You can view this finished project live at apassgen.site or apasswordgenerator.website.

Getting the idea

I wanted to create a project that would be fun to work on and put my javascript skills to the test. Creating a password generator is a common beginner’s programming project, but this challenged me to create a password generator that was different and better than all others.

I was inspired by this XKCD comic:

From this comic we learn that sentence-based passwords are easier to remember and are more secure. I came across this password generator that does just that: eth0za.github.io/password-generator.

It generated these sentence-based passwords:

  • Wherever-office-pocket-committee
  • Pincushion-science-without-civilization

However, most password generators I came across generated a random string of characters. Some consisted of only letters and numbers, for example random.org generated these:

  • MB3VsXU3
  • YLSMYYDN

And some websites additionally used symbols, non-alphabetic, non-numeric characters. For example, passwordsgenerator.net generated these:

  • -n&7y&9$]85K{t9c
  • ~Zau;U/]Q5\&L4H6

I also came across a few pronounceable password generators. These don't use actual words, but are constructed of pronouncable syllables. For example, lastpass.com generated these:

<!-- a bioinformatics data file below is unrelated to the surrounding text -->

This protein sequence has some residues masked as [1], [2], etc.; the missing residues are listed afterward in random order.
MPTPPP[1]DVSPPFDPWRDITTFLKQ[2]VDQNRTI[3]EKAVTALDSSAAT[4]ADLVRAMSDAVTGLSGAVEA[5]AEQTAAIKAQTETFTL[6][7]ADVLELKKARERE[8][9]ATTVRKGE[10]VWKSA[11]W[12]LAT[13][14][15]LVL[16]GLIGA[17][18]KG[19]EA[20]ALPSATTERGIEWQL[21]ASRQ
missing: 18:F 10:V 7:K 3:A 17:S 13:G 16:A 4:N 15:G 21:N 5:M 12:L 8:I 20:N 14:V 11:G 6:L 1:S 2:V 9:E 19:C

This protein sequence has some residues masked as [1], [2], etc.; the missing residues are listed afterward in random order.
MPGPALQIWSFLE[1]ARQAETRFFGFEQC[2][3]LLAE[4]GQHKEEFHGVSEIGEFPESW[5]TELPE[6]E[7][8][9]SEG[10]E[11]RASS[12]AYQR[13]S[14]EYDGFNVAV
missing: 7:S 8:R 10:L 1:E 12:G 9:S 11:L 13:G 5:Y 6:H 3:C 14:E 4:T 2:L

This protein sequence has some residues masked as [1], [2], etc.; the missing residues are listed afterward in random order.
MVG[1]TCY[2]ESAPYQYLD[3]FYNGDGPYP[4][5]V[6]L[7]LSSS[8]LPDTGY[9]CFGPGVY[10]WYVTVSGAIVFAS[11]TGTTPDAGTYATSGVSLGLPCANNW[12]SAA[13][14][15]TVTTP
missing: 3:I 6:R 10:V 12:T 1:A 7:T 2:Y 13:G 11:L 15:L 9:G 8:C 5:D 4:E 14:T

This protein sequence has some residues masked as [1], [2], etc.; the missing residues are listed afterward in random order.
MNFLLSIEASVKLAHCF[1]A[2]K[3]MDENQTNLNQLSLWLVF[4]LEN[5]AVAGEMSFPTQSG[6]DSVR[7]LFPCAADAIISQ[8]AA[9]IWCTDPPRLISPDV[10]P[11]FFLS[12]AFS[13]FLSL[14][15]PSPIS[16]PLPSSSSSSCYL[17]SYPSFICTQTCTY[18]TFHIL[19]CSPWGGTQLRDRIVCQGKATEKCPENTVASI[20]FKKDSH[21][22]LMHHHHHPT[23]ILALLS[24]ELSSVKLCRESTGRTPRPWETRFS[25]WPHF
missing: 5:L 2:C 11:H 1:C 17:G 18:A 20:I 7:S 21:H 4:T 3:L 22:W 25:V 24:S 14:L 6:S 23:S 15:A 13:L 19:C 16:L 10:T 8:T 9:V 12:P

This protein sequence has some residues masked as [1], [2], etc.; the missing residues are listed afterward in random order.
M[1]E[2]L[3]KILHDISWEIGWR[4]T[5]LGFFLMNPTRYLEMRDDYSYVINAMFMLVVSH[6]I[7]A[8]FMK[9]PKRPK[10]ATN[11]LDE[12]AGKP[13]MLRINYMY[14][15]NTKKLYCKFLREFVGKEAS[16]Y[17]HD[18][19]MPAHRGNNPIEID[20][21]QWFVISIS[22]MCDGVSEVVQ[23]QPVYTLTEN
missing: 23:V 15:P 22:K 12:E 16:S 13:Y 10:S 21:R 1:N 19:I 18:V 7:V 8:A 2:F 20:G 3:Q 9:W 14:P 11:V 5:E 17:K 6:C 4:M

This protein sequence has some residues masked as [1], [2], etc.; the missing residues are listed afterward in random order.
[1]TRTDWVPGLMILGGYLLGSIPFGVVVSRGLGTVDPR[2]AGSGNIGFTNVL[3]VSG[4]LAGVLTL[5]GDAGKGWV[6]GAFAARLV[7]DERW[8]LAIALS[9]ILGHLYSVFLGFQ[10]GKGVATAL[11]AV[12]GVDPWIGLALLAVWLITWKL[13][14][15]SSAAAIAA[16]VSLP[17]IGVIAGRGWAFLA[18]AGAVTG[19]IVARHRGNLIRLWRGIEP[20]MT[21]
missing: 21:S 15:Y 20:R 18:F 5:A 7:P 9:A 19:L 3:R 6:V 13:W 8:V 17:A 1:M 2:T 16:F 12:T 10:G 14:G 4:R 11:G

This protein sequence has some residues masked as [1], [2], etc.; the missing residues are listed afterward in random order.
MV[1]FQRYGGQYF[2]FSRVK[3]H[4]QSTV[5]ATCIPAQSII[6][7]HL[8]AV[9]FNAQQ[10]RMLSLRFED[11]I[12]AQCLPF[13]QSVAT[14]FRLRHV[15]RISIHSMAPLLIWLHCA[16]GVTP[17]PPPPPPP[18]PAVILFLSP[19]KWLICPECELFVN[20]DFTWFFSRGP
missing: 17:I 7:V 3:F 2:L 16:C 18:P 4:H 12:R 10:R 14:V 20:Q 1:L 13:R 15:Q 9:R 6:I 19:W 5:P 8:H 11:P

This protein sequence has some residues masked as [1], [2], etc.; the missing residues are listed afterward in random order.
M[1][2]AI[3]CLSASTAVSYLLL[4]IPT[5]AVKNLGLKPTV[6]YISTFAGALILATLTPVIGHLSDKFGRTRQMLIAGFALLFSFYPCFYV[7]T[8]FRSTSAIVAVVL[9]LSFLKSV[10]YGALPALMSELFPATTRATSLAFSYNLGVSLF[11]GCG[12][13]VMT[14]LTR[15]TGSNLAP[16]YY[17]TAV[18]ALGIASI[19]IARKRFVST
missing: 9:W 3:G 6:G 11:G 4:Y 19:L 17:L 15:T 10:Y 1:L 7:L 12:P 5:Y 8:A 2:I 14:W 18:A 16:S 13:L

• QuInDurafToN
  • quiShAnisEpo

Now, if I align all these passwords, you might see a trend:

  • Correct-horse-battery-staple
  • Wherever-office-pocket-committee
  • Pincushion-science-without-civilization
  • QuInDurafToN
  • quiShAnisEpo
  • MB3VsXU3
  • YLSMYYDN
  • -n&7y&9$]85K{t9c
  • ~Zau;U/]Q5\&L4H6

I would describe the trend as a transition from a complete sentence to a random combination of characters. This is how I designed my password generator to function. I created a slider (HTML input range) that deteriorates sentence-based passwords, allowing the user to choose any "recipe" for the password with a single UI control.

My website is capable of reproducing all of the different "recipes" of passwords: Sentence-based passwords, pronouncable passwords, alpha-numeric passwords, and random character passwords.

How the script functions